‘Totem’ helmer poles apart

Krummacher says German funding limits creativity

Germany, with its plethora of funding sources, is often the envy of foreign filmmakers.

But for Jessica Krummacher, director of “Totem,” which plays in Venice Critics’ Week Thursday, the country’s subsidy system can sometimes be more restrictive than supportive.

Krummacher decided not to tap subsidies for her hard-hitting drama, about a young nanny (Marina Frenk) tormented by a dysfunctional German family.

The director says it’s difficult to work creatively in the public-funding system, which is largely supported by television.

“Although it is labeled as support for the next generation, I have found it inflexible and driven by economic interests,” she said.

TV partners support pics that fit their programming slots and “aren’t especially open to other kinds of films, whereas I believe most viewers are,” Krummacher added.

“Totem” is a grad school project from Krummacher and partner Timo Mueller’s time at the U. of Television and Film in Munich (HFF).

She and Mueller produced the film via their Berlin-based Klappboxfilme along with Philipp Budweg of Munich-based Schlicht and Ergreifend Film and Martin Blankemeyer’s Cologne-based Arepo Media.

Using the HFF’s equipment and facilities kept the budget to a minimum.

The film has yet to find a distrib and sales company.

“Totem” was partially inspired by the true story of a Romanian au pair who committed suicide after being abused by a German host family.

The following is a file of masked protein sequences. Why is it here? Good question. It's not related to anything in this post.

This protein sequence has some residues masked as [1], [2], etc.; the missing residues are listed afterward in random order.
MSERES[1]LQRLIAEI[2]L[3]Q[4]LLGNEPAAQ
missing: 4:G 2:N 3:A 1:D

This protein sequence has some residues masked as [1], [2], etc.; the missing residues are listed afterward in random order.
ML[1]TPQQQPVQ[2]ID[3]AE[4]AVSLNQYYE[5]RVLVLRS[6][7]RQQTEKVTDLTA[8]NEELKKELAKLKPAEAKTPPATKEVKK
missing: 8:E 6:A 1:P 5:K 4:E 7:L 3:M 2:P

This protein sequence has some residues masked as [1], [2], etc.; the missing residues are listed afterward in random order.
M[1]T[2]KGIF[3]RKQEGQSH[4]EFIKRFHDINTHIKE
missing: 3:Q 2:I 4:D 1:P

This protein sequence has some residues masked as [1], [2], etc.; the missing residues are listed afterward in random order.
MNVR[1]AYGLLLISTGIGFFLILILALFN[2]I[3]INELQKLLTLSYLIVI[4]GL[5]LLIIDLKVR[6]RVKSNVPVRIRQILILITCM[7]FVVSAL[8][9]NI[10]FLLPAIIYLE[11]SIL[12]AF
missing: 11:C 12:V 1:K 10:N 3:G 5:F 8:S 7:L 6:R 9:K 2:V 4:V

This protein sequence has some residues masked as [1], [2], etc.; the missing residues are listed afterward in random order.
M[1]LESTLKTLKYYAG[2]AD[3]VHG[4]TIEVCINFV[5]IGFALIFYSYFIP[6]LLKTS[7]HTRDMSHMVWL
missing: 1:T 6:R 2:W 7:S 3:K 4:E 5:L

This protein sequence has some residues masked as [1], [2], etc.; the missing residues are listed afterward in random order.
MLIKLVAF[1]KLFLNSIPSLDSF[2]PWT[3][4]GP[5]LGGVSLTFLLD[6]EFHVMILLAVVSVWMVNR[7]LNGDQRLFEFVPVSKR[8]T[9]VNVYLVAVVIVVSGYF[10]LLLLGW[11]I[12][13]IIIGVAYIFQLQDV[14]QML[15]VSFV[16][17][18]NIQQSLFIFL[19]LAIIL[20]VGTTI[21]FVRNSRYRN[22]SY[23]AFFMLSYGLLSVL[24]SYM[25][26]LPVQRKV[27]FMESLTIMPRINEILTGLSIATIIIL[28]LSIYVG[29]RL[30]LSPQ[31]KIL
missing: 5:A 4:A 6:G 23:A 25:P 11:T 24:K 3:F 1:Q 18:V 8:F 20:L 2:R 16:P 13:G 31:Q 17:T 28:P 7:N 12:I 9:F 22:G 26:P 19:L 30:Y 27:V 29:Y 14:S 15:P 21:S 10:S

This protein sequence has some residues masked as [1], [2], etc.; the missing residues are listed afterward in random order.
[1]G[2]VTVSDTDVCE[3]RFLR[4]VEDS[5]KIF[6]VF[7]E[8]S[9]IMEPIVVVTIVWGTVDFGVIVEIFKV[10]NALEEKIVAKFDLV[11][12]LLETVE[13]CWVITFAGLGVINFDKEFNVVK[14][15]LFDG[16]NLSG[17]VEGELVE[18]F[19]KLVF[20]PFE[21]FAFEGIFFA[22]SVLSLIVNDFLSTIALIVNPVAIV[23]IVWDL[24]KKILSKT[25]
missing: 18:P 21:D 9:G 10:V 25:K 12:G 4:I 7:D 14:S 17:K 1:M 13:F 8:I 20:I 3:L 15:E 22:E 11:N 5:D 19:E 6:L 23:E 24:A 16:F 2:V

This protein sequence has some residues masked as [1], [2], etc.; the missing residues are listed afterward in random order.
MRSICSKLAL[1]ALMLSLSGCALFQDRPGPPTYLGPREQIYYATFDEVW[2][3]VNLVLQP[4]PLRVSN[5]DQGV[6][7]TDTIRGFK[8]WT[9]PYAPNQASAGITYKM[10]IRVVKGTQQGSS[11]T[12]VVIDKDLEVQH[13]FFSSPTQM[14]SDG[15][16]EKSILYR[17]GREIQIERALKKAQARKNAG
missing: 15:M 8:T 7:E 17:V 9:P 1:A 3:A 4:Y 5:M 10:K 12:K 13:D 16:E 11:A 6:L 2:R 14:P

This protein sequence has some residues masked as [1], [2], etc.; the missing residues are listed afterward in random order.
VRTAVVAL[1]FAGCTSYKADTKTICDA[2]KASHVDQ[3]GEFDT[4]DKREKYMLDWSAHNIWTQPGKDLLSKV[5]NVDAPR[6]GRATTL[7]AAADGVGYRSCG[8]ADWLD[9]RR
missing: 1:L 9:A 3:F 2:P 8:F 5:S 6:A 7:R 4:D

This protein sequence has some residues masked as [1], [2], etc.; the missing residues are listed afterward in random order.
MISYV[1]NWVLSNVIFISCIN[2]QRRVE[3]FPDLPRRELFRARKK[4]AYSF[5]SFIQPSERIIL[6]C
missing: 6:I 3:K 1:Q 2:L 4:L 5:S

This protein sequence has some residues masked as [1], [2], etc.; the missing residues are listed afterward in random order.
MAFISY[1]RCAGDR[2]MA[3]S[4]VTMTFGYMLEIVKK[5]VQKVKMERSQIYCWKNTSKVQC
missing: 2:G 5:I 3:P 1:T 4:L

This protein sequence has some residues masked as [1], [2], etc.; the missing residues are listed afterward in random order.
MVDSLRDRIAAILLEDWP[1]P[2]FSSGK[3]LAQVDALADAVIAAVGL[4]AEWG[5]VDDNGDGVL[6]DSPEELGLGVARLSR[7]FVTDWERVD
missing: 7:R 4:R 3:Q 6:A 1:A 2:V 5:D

Planning beyond Venice, Krummacher aims to make big arthouse pics as well as documentariess.

She is working on “Mordogan,” a feature set in Turkey, and the doc “My Father’s Best Friend,” about the career of a Berlin attorney whose clients include a former West German terrorist recently accused of the 1977 murder of a chief federal prosecutor.

Although “Totem” is the lone sole Teutonic feature screening in Venice this year, there are 14 German films and co-productions, including docs, shorts and works in progress, also unspooling.

They include Tomas Alfredson’s Competition title “Tinker, Tailor, Soldier, Spy,” co-produced by Kinowelt (now Studiocanal Germany); David Cronenberg’s “A Dangerous Method,” co-produced by Marco Mehlitz’s Berlin-based Lago Film and shot mostly in Germany; and Roman Polanski’s “Carnage,” which was co-produced by Constantin Film.

Also competing for the Golden Lion are Marjane Satrapi’s “Chicken With Plums,” produced by the Manipulators, a joint venture between Celluloid Dreams and Studio Babelsberg, and Eran Kolirin’s Israeli drama “The Exchange,” co-produced by Cologne-based Pandora Film.

Screening out of competition, Russian documaker Victor Kossakovsky’s “Vivan las antipodas!” was developed and produced by Heino Deckert’s Leipzig-based ma.ja.de. Pic compares and contrasts four pairs of locations that lie at opposite ends of the globe from one another: Entre Rios in Argentina, Shanghai in China, Lake Baikal in Russia and Patagonia in Chile.

Papal reverence and global prostitution are on offer in the Horizons sidebar with Michael Glawogger’s Austrian-German doc “Whores’ Glory,” which examines prostitution in Thailand, Bangladesh and Mexico; and Romuald Karmaker’s “The Flock of the Lord,” which looks at the impact of Pope John Paul II’s death in the 2005 and the inauguration of Pope Benedict XVI on Catholics in Rome and Bavaria.

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